And yes Ferraro had his way. I have remained an outcast, ostracized by LGB media, free to think and question as I may. And in case you were wondering, I will email GLAAD after I publish this article.

So what does Kim Cattrall have to do with GLAAD and Getty Images? Before the GLAADs announcement, I saw a worrisome decrease in free images of trans people online. Those images are a crucial part of authentic storytelling. There is a reason for such a decrease in imagery.

Money Money Money.

From the GLAAD announcement:

“There’s also visible demand for this kind of inclusive representation, according to Merrill. In Getty Images’ latest Visual GPS market research, over two‑thirds of consumers say it is important to them that the companies they buy from celebrate diversity of all kinds. In addition, global customer searches on and increased year-over-year by 129% for “Transgender,” 334% for “non-binary,” and 212% for “Queer,” providing evidence that brands and businesses are increasingly wanting to bring the visualization of this community into the mainstream and everyday visual language.”

The pictures that Getty has of the trans community start at $175 apiece. That translates to big bucks, too much for an aspiring photographer to ignore. Why bother with free sites like PEXELS or UPSLASH when it takes thousands of pictures before Getty and iStock notice them,.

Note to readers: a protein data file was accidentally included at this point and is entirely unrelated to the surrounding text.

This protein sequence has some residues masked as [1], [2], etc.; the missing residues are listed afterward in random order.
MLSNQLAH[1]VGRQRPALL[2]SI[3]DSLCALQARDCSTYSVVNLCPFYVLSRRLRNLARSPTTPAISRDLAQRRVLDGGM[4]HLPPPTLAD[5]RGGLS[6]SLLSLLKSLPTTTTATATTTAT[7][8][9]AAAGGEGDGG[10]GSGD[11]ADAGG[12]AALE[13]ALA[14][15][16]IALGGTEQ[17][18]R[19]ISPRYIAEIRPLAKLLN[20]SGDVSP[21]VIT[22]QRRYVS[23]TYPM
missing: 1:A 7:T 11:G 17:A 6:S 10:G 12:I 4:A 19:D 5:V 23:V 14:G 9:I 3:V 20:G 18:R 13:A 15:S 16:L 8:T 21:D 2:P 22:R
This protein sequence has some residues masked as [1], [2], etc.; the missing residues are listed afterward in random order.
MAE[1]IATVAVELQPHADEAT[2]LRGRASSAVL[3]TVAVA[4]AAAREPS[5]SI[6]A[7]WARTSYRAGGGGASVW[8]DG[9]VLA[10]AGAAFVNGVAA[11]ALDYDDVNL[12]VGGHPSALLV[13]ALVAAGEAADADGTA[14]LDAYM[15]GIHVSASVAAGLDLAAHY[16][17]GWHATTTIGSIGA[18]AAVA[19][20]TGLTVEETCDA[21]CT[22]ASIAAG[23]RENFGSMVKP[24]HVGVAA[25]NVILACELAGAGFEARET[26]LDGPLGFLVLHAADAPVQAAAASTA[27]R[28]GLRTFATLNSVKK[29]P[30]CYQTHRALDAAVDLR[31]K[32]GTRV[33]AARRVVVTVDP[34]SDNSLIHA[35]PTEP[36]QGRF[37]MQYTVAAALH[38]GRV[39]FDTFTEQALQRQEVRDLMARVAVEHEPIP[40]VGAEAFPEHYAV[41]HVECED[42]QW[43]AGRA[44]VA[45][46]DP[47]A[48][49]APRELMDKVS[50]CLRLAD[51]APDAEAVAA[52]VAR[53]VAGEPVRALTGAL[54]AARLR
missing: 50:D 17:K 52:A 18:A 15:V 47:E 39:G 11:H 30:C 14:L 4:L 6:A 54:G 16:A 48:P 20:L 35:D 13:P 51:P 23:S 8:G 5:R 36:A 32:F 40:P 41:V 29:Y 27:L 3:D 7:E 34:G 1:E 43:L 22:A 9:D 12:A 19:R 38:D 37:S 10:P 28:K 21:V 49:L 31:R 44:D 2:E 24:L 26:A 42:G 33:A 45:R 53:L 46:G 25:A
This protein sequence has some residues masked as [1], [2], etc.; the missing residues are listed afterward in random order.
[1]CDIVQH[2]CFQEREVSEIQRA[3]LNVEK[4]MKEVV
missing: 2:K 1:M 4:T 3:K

This inordinately underreported push to further assimilate the trans narrative almost flew under my radar had it not been for an obscure Australian publication “” announcing it That article was published on Dec. 8th well past the transgender week of visibility and for good reason. They were afraid of the pushback during Transgender Visibility week.

GLAAD hasn’t yet done the same with gay and lesbians imagery most likely out of fear of being “hit very hard”.

And my comment on denouncing GLAAD partnering exclusively with Getty and iSTOCK?

It was deleted.It was like Sex and the City never happened

GLAAD consider this your “hard hit” from transgender people. You have NO RIGHT to control how we are seen. No single entity does.

OUR lives are lived authentically. Some of the pictures depict us murdered and bloodied lying in the middle of the street. Some of our narratives involve nudity, prostitution, and fetishes. Some of our pictures depict what GLAAD would approve of.

The point is, regardless of how well-intended this is NOT for GLAAD to control. GLAAD must not be allowed this authority. If they manage to grasp this we will lose the very essence of who we are. Individuals.

Go ahead and google “transgender”. What the public knows of us is already controlled by GLAAD and HRC do they really need to further monetize it visually?

Furthermore, GLAAD had NOTHING to do with us when we were at our most vulnerable. WE became known and respected through our own efforts.


Everyone, even fans are appalled with Rupaul’s ‘shemale’ contest. Everyone, except GLAAD that is.

VICTORY! Glaad finally responds to transgender peoples outrage over RuPauls Transphobia

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Kelli, Busey is managing editor at Planet Transgender